BOOKS THAT FEEL LIKE BEST FRIENDS FOREVER


Rhea Verma, Lawyer and JODI friend.

 

There is literally nothing better than reading a book that you think of through the day. And you WANT TO GET BACK TO in the middle of what ever it is you are doing. Which is why we asked our resident smart girl Rhea Verma, serious lawyer and very un-serious human being to drop a few names that we will all be happy to know.

For anyone who thinks their family is dysfunctional -

Glass Castle. Jeanette Walls’ memoir of her deeply dysfunctional family and a magnificently tough childhood and upbringing. The unconventional upbringing made me question a lot of ideas I held of family, values, right and wrong. It’s about a uniquely imaginative family and path/philosophy two parents set out on that is eerily unsettling but altogether heartening.

For anyone who loves a good period epic -

Winds Of War and War & Remembrance. Winds Of War and War & Remembrance is a two book magnum opus by Herman Wouk about a family with the backdrop of the Second World War. Historically, the way it covers the war, geopolitics, strategy etc could easily make it one of the best nonfiction books but showing the war years unfold through the eyes of a US Navy family lends a very personal experience to the whole read. War, love, drama, romance, betrayal, history…Wouk has got it all.

For when you need to rewind, rethink, re-center -

When Breath Becomes Air. Paul Kalanithi, a brilliant neurosurgeon pens this beautiful memoir after being diagnosed in the last stages of cancer. The essential discourse in this book is about death. What kind of a relationship can one have with the idea of death? Only a neurosurgeon with a literature/philosophy background could have used the words Kalanithi has used to describe his journey, and in the process lift many cobwebs we have on our relationship with death, closure and most importantly love. His wife’s afterword in the final pages is exceptional.

For anyone who enjoys a good coming of age story -

I Know Why The Caged Birds Sing. Maya Angelou is my absolute favorite. In fact I would suggest you read any/all her books. The poet in her and her passion for literature makes for some of the most beautiful writing. She is one of the few names that come to my mind when it’s the storytelling and not the story that is the hero. Again a memoir, and a very hard hitting one. With all that is thrown at her in life her take away is so basic and inspirational. Humor, intelligence, compassion and resilience (and of course story telling). Boss woman.

For anyone who is willing to dwell on what their mind really looks like -

Speaking of boss woman it’s time for some Sylvia Plath and some Bell Jar. Again a memoir and I agree this may not be a book for all. But, for all those who have struggled with dark spaces of the mind, they will find a certain kinship in this book. This book gives clarity and perspective to helplessness. Just being aware of a struggling mind is the take away, and what a take away.

For anyone who loves a dad with dad jokes -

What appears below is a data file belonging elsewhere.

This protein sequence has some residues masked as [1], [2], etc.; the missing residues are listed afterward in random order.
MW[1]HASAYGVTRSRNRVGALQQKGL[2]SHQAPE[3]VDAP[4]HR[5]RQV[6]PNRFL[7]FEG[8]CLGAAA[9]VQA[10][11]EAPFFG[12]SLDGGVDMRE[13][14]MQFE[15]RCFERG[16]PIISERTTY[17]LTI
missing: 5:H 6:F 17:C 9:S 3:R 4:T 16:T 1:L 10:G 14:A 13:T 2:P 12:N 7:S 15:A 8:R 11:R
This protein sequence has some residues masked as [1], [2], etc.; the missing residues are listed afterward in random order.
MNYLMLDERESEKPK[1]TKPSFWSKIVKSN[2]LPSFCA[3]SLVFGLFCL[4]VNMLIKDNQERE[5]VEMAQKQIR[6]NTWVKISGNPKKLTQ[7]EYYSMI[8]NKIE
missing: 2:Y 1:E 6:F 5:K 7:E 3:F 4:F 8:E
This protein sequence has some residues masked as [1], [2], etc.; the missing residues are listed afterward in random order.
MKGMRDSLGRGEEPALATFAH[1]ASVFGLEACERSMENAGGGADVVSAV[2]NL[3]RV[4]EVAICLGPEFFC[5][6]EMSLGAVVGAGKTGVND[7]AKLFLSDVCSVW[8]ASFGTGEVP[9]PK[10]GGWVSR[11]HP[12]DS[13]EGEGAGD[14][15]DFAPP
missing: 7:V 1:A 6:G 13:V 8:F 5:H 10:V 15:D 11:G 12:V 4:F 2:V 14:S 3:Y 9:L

I mean. Who doesn’t. Shifting gears to the complete other end of the spectrum is Shit my Dad Says. This book is an oddity with the general vibe of this list but its hilarious af. Justin Halpern has basically collated all the shit spoken by his dad and secured them in the pages of this hysterical book. Just read 2-3 pages a day and you’ll be sorted. His dad is a Vietnam War veteran (cliché military man) interacting with today’s day and age and trashing it continuously. He is crass, inappropriate (and how), to the point, and I would never want to come in his way (but stalk him nonetheless). It’s a laugh out loud book.

If you like art. And even if you don’t.

Maus. My all time favourite graphic novel. Spiegelman’s art is gorgeous. It’s an ode to his parents and their history. He narrates his parent’s life during the Holocaust years using animal cartoons as analogies and actually addresses some of the most powerful emotions and experiences with the most simple of drawings. He also juxtaposes his own struggle with his father as a remnant of his father’s journey through the holocaust years. A fantastic read.

For anyone who loves a good man -

Especially a good man who is wronged. Mrityunjaya. My grandmother had suggested I read this book and it was one of the best things I did. Shivaji Sawant has basically done something Hindu mythology overlooked- justice to Karna’s role in the Mahabharata. He was a hero in every sense of the word. His integrity, morality, loyalty, love, even things like his ideas on women, relationships etc- Karna was a breath of fresh air. The only character in Mahabharata that I found to respect completely. It also brought to the fore the distorted role of right and wrong attached to pandavas and kauravas. Read away.

For a concise understanding of what India really is -

Finally, as a person who thrives on the non-fiction genre it is my duty to round up this list with at least one such recommendation, Inspite of the gods. Inspite of the Gods by Edward Luce, was one of the earliest post-independence narratives I read of India that made me realise the diversity and complexity of our nation. More importantly, after reading this book you look at how we are building a nation and culture today that is hurtling towards cynicism and hell bent on bringing everything down to a binary discourse. Let’s not.

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